This was a pretty crazy weekend. I took Shaft’s fleece to Fiber Fusion for sale, and we took a peek around. Compared to last year, Fiber Fusion had more vendors and appeared to be busier. A lot of the people appeared pretty interested in buying and there was a shift in vendor makeup towards vendors that supplied equipment and finished/processed goods rather than “raw” fiber.
Having said that, there was also a massive increase in people offering raw fleeces for sale. The increase was so great they set aside another building just for raw fleeces.
But then they didn’t really let anyone know how to get to it, or where it was, or how to submit a fleece for sale or judging (two separate desks). So I and a bunch of other people put our raw fleeces out excitedly and hoped for a sale, but nobody knew our beautiful fleeces were there, so almost nothing sold. The same fleeces I saw when I put mine out were still there at the end of the day on Sunday when I went to claim my unsold fleece. Alas. Here’s hoping they’ll get the hang of things next year, this is still a new festival and working all the kinks out takes time.
As for the rest of the fleece, we broke down and got a dehumidifier so air drying would not take days on end. It’s been quite effective and we are delighted with the results. We set up in the garage, it is easiest to dry fleece there.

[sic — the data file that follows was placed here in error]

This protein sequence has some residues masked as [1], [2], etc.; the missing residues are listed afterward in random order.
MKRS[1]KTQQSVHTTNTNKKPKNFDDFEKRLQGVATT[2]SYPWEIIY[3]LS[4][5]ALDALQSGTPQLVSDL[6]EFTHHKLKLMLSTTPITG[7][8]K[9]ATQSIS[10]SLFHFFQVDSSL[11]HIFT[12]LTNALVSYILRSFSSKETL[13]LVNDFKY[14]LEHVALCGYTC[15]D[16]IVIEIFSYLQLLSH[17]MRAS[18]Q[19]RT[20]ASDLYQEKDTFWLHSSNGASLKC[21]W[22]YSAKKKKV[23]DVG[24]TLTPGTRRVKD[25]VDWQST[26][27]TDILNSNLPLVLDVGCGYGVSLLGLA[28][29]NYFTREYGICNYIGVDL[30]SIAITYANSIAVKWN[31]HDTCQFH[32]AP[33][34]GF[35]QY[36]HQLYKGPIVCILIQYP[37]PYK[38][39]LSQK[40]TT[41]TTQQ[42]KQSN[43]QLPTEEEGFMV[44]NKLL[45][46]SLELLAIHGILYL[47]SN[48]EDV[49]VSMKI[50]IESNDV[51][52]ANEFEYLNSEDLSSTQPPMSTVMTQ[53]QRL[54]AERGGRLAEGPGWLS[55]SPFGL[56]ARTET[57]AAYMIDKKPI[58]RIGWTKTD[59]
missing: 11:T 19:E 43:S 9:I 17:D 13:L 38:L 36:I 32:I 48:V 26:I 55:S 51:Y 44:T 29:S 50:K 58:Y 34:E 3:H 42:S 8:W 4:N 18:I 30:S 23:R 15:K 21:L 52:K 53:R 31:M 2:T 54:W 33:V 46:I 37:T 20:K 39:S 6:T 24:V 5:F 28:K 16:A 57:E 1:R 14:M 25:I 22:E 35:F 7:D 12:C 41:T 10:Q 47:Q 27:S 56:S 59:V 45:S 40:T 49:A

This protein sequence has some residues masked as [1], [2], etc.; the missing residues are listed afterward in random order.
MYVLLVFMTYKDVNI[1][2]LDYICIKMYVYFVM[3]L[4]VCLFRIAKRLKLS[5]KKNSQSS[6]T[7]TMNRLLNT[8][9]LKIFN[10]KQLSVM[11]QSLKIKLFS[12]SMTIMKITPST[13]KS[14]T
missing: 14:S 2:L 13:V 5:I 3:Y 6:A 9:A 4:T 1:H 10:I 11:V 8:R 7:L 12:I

The sheep hacked the barn and ran amok when I lay all the fall fleeces out to air dry in the barn after shearing day. So my project for the next few months is to shake all the hay out of the fleeces. It looks pretty bad, as these pictures suggest, but it’s not really. However, I’m not eager to do it again, so next year all the fleeces go straight into mesh bags on shearing day.
Fleeces waiting to be air dried.
Air drying. This is a drying rack meant for “herb”, but we find it works great for wool instead.
The VM situation looks terrible, but most of that stuff comes out quickly when the locks are totally dry rather than slightly damp.
This drying rack holds a full mesh bag of fleece, which is about 2 fleeces’ worth of wool.
Bucky’s fleece survived the onslaught and is drying on a metal rack that is good for individual fleeces, but not as awesome as the “herbal” drying rack.
It hangs from a rafter. Very easy to set up and take down, just a wonderful find.
One last look at Bucky’s fall clip. It is soft and looks pretty good. Should wash up nicely for sale.
As you can see, we’re finally starting to formalize our processing so I can develop a routine and just always be preparing wool for sale or home use. Also, I’m taking up knitting. It’s a great way to use up the bulky, lumpy yarn I am likely to produce with my current newbie level of wool combing experience.
The actual sheep are doing ok and already have plenty of wool grown in for the winter.